Lookup NU author(s): Dr Stephen Swioklo,
Dr Andrei Constantinescu,
Professor Che Connon
Despite considerable progress within the cell therapy industry, unmet bioprocessing and logistical challenges associated with the storage and distribution of cells between sites of manufacture and the clinic exist. We examined whether hypothermic (4°C–23°C) preservation of human adipose-derived stem cells could be improved through their encapsulation in 1.2% calcium alginate. Alginate encapsulation improved the recovery of viable cells after 72 hours of storage. Viable cell recovery was highly temperature dependent, with an optimum temperature of 15°C. At this temperature, alginate encapsulation preserved the ability for recovered cells to attach to tissue culture plastic on rewarming, further increasing its effect on total cell recovery. On attachment, the cells were phenotypically normal, displayed normal growth kinetics, and maintained their capacity for trilineage differentiation. The number of cells encapsulated (up to 2 Å~106 cells per milliliter) did not affect viable cell recovery nor did storage of encapsulated cells in a xenofree, serum-free, current Good Manufacturing Practice-grade medium. We present a simple, low-cost system capable of enhancing the preservation of human adipose-derived stem cells stored at hypothermic temperatures, while maintaining their normal function. The storage of cells in this manner has great potential for extending the time windows for quality assurance and efficacy testing, distribution between the sites of manufacture and the clinic, and reducing the wastage associated with the limited shelf life of cells stored in their liquid state.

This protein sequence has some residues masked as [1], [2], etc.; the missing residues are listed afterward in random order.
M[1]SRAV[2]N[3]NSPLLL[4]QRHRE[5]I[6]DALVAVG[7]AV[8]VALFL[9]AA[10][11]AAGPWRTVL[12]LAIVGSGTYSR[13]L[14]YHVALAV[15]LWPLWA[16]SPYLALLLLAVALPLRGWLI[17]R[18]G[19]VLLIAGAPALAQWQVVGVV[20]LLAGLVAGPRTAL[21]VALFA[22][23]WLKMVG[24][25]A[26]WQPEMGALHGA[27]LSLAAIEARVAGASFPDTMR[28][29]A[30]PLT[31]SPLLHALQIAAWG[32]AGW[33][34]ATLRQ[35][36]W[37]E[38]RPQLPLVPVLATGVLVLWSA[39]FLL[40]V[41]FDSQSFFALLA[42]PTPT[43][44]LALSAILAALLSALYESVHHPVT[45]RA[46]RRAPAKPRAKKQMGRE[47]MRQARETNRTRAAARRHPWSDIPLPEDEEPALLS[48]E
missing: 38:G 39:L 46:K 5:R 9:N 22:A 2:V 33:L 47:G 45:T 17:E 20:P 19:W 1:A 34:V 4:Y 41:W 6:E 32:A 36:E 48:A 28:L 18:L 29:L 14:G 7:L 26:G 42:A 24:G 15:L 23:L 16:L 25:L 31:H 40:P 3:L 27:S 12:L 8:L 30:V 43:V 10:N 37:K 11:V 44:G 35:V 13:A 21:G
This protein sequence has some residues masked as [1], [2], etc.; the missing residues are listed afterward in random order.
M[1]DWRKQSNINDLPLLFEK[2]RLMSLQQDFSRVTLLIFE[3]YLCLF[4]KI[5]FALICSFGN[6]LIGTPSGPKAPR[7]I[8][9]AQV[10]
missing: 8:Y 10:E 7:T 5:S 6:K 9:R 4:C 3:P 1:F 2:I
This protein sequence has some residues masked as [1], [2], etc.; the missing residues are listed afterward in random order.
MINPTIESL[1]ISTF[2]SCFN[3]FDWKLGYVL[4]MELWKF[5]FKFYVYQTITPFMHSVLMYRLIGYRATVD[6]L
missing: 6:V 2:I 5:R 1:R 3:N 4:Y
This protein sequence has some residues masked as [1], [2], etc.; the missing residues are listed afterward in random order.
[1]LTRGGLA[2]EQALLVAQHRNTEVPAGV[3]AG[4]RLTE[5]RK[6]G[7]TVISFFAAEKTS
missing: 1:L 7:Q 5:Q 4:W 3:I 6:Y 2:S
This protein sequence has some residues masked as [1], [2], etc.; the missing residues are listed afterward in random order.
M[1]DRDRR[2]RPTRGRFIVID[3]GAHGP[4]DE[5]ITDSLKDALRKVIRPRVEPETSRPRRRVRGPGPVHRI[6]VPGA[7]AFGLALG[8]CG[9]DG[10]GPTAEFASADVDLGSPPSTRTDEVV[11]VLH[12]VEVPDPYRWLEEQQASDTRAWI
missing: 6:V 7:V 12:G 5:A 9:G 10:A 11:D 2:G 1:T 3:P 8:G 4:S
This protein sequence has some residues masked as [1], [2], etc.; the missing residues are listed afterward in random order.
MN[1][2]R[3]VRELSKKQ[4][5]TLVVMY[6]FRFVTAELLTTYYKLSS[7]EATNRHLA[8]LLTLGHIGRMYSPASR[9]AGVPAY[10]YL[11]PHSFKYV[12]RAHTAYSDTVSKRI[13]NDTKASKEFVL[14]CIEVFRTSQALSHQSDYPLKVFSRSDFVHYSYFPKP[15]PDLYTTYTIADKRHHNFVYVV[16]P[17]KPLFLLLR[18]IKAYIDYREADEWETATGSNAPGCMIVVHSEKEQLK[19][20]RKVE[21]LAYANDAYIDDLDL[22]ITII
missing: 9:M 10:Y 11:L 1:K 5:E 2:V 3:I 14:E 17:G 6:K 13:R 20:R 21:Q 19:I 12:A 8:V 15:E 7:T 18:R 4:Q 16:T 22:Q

Author(s): Swioklo S, Constantinescu A, Connon CJ
Publication type: Article
Publication status: Published
Journal: Stem Cells Translational Medicine
Print publication date: 01/03/2016
Online publication date: 29/01/2016
Acceptance date: 16/12/2015
ISSN (print): 2157-6564
ISSN (electronic): 2157-6580
Publisher: AlphaMed Press, Inc.
PubMed id: 26826163
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